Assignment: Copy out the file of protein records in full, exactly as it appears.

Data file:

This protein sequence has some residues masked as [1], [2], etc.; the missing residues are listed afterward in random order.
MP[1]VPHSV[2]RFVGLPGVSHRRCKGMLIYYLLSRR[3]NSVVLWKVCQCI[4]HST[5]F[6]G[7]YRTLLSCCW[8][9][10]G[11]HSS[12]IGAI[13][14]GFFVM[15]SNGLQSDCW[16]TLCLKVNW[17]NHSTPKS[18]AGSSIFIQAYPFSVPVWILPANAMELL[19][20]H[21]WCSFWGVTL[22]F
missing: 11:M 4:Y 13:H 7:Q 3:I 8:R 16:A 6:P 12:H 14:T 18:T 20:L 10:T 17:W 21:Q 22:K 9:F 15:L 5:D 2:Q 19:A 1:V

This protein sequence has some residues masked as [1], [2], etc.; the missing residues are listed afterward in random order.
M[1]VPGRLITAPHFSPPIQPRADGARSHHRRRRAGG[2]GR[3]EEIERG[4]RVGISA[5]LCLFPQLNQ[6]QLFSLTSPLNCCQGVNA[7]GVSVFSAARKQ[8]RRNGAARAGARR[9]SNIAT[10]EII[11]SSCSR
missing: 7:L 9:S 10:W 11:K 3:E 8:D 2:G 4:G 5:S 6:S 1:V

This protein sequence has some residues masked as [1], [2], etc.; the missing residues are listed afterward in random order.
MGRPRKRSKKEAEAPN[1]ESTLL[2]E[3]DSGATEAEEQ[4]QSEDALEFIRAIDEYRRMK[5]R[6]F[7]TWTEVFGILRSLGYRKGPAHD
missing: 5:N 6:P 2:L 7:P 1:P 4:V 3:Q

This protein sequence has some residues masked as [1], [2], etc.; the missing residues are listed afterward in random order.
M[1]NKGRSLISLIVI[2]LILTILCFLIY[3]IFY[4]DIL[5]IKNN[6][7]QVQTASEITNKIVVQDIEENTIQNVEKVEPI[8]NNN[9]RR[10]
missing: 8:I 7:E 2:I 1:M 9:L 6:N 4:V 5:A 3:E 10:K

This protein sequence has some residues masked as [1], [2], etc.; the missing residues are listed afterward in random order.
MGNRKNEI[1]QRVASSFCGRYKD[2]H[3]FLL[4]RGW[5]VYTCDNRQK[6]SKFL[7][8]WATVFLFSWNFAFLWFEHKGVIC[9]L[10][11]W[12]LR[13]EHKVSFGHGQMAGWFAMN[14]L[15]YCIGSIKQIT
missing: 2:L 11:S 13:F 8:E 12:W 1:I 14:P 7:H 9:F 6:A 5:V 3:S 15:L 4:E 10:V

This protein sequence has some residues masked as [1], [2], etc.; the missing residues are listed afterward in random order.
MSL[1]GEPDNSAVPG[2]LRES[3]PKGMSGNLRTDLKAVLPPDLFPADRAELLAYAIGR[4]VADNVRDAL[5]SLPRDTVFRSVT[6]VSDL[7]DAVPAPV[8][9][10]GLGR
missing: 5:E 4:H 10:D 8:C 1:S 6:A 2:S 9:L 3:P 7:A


This protein sequence has some residues masked as [1], [2], etc.; the missing residues are listed afterward in random order.
MP[1]VPHSV[2]RFVGLPGVSHRRCKGMLIYYLLSRR[3]NSVVLWKVCQCI[4]HST[5]F[6]G[7]YRTLLSCCW[8][9][10]G[11]HSS[12]IGAI[13][14]GFFVM[15]SNGLQSDCW[16]TLCLKVNW[17]NHSTPKS[18]AGSSIFIQAYPFSVPVWILPANAMELL[19][20]H[21]WCSFWGVTL[22]F
missing: 11:M 4:Y 13:H 7:Q 3:I 8:R 16:A 6:P 12:H 14:T 18:T 20:L 10:T 17:W 21:Q 22:K 9:F 15:L 5:D 2:Q 19:A 1:V

This protein sequence has some residues masked as [1], [2], etc.; the missing residues are listed afterward in random order.
M[1]VPGRLITAPHFSPPIQPRADGARSHHRRRRAGG[2]GR[3]EEIERG[4]RVGISA[5]LCLFPQLNQ[6]QLFSLTSPLNCCQGVNA[7]GVSVFSAARKQ[8]RRNGAARAGARR[9]SNIAT[10]EII[11]SSCSR
missing: 7:L 9:S 10:W 11:K 3:E 8:D 2:G 4:G 5:S 6:S 1:V

This protein sequence has some residues masked as [1], [2], etc.; the missing residues are listed afterward in random order.
MGRPRKRSKKEAEAPN[1]ESTLL[2]E[3]DSGATEAEEQ[4]QSEDALEFIRAIDEYRRMK[5]R[6]F[7]TWTEVFGILRSLGYRKGPAHD
missing: 5:N 6:P 2:L 7:P 1:P 4:V 3:Q

This protein sequence has some residues masked as [1], [2], etc.; the missing residues are listed afterward in random order.
M[1]NKGRSLISLIVI[2]LILTILCFLIY[3]IFY[4]DIL[5]IKNN[6][7]QVQTASEITNKIVVQDIEENTIQNVEKVEPI[8]NNN[9]RR[10]
missing: 8:I 7:E 2:I 1:M 9:L 6:N 4:V 5:A 3:E 10:K

This protein sequence has some residues masked as [1], [2], etc.; the missing residues are listed afterward in random order.
MGNRKNEI[1]QRVASSFCGRYKD[2]H[3]FLL[4]RGW[5]VYTCDNRQK[6]SKFL[7][8]WATVFLFSWNFAFLWFEHKGVIC[9]L[10][11]W[12]LR[13]EHKVSFGHGQMAGWFAMN[14]L[15]YCIGSIKQIT
missing: 2:L 11:S 13:F 8:E 12:W 1:I 14:P 7:H 9:F 6:A 5:V 3:S 15:L 4:E 10:V

This protein sequence has some residues masked as [1], [2], etc.; the missing residues are listed afterward in random order.
MSL[1]GEPDNSAVPG[2]LRES[3]PKGMSGNLRTDLKAVLPPDLFPADRAELLAYAIGR[4]VADNVRDAL[5]SLPRDTVFRSVT[6]VSDL[7]DAVPAPV[8][9][10]GLGR
missing: 5:E 4:H 10:D 8:C 1:S 6:A 2:S 9:L 3:P 7:A